The Blue Wave: How Blue Light Influences Teenage Sleep

Nine out of every ten high-schoolers suffers from sleep deprivation in the United States, meaning that over thirteen million American teens don’t get enough sleep each night (1). This has proven to conflict with the everyday life of teens inside and outside of the classroom. For example, driving, a key freedom of adolescence, was found by mythbusters Jamie Hyneman and Adam Savage to be more dangerous when sleep-deprived than while driving drunk (2). Studies have also found that sleep deprivation inhibits one’s ability to retain information in the classroom, as well as be successful on tests (3, 4).

While some may blame the large loads of homework or other reasons, there is evidence that teenagers experience a naturally late chronotype, or tendency to stay up and get up later than other age groups. Your circadian rhythm, or internal clock, is shifted slightly when you are a teenager. A review of studies from 2004 found that on average teenagers naturally go to bed an hour later and get up an hour later compared to adults in a controlled environment (3). The same study also identified many coinciding inclinations with this altered circadian rhythm, including severe sleep deprivation (4). If your body is programmed to go to bed late, but you get up early for school, you disrupt your circadian rhythm, and effectively cause sleep deprivation.

However, as technology becomes more and more prevalent in daily life, a new reason for altered circadian rhythm is emerging. The devices you use for homework and Instagram emit blue light, which inhibits your body’s production of melatonin. This hormone is essentially a measurement of how sleepy your body is, and is regulated by photoreceptors in your eyes. These receptors respond to light intensity, causing either an increase or decrease of melatonin in your body. It just so happens that these photoreceptors are very sensitive to the blue light device screens emit, and cause melatonin levels to drop even when your eyes have been exposed to the blue light for a short period of time. This is problematic because much of the homework we do is on computers, and we often use our phones late into the night to talk to our friends or watch videos. Due to the interaction of our eyes, screens, and melatonin, these actions make us feel less tired and cause us to go to bed later than we normally would.

Fortunately, scientists and companies have recently started looking for ways to combat the problem of blue light before sleep. A study from 2015 found that by using devices that block blue light such as glasses, the melatonin-suppressing side-effects of devices could be limited, decreasing melatonin suppression and increasing levels of wakefulness (4). Another study found that exposure to daylight early in the morning and avoidance of blue light caused decreased melatonin levels in the morning, leading to increased wakefulness amongst subjects (5). Furthermore, companies like Apple have recently enabled a “night mode,” where blue light emissions are decreased in hopes of decreasing melatonin suppression.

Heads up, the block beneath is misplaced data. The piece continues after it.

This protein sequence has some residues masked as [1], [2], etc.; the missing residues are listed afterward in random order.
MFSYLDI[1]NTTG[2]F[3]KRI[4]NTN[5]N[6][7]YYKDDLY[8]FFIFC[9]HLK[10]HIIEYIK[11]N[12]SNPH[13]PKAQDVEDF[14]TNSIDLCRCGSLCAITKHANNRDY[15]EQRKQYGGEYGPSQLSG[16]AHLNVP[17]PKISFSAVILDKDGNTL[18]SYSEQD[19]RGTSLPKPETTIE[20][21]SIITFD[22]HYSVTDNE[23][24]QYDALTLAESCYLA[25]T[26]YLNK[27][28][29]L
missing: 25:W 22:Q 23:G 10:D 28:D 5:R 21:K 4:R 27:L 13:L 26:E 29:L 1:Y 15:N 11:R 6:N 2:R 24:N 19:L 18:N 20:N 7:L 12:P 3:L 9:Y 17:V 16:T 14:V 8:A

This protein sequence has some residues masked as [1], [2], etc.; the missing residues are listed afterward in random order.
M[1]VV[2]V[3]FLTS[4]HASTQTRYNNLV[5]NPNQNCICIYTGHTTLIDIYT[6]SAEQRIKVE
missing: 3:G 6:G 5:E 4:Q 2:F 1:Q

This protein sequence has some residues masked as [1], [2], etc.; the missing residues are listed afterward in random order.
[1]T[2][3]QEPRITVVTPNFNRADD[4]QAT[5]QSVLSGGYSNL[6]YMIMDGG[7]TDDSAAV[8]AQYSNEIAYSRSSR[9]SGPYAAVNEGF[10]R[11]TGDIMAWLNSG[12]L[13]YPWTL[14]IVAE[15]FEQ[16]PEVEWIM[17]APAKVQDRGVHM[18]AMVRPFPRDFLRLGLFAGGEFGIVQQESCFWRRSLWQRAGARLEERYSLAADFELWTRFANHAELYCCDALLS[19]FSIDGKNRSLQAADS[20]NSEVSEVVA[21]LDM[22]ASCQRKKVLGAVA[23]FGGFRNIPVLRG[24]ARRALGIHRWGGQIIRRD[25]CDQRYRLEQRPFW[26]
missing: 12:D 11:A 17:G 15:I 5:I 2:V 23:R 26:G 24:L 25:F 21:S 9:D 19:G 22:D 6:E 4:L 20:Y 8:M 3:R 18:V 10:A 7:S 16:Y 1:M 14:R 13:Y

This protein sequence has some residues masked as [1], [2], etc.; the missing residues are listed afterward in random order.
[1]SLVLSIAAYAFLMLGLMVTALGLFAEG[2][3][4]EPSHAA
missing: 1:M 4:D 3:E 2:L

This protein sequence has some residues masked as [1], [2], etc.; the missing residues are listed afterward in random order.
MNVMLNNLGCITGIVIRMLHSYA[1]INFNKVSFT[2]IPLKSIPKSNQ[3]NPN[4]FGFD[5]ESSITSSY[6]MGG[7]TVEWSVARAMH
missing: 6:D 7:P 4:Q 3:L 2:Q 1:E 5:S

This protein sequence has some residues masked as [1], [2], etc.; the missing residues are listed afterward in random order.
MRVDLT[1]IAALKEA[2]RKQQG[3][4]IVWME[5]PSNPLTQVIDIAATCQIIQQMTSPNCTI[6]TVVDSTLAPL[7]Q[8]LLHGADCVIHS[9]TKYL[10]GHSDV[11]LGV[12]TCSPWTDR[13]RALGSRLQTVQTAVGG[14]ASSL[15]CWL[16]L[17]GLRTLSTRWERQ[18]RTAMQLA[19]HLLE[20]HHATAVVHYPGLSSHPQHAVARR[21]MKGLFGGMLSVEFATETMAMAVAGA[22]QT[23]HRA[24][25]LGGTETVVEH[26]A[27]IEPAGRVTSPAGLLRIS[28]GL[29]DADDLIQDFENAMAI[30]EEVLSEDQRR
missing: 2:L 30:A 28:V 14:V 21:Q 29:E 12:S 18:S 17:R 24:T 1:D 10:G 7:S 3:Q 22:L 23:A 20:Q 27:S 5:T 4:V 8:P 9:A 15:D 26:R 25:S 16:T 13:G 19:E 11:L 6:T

All of this is not to say that the problem will be solved easily. Technology has become such an integral part of the world around us, and that certainly won’t change in the foreseeable future. The amount of time that we spend on our computer each night doing homework, watching Youtube, or browsing Reddit means that the situation is not likely to improve quickly. However, we must consider how our habits affect the way we live and whether or not we are willing to do anything to change that.

(1): National Sleep Foundation. “2006 Teens and Sleep.” National Sleep Foundation, WBA Market Research, 2006, sleepfoundation.org/sleep-polls-data/sleep-in-america-poll/2006-teens-and-sleep.

(2): The Mythbusters. “Driving Tired.” Discovery, The Discovery Channel, 18 Sept. 2014, www.discovery.com/tv-shows/mythbusters/about-this-show/tired-vs-drunk-driving/.

(3): Foster, R. G., & Roenneberg, T. (2008). Human Responses to the Geophysical Daily, Annual and Lunar Cycles. Current Biology, 18(17), 784–794. https://doi.org/10.1016/j.cub.2008.07.003

(4): Van Der Lely, S., Frey, S., Garbazza, C., Wirz-Justice, A., Jenni, O. G., Steiner, R., … Schmidt, C. (2015). Blue blocker glasses as a countermeasure for alerting effects of evening light-emitting diode screen exposure in male teenagers. Journal of Adolescent Health. https://doi.org/10.1016/j.jadohealth.2014.08.002

(5): Gabel, V., Maire, M., Reichert, C. F., Chellappa, S. L., Schmidt, C., Hommes, V., … Cajochen, C. (2013). Effects of Artificial Dawn and Morning Blue Light on Daytime Cognitive Performance, Well-being, Cortisol and Melatonin Levels. Chronobiology International. https://doi.org/10.3109/07420528.2013.793196

Toby Frank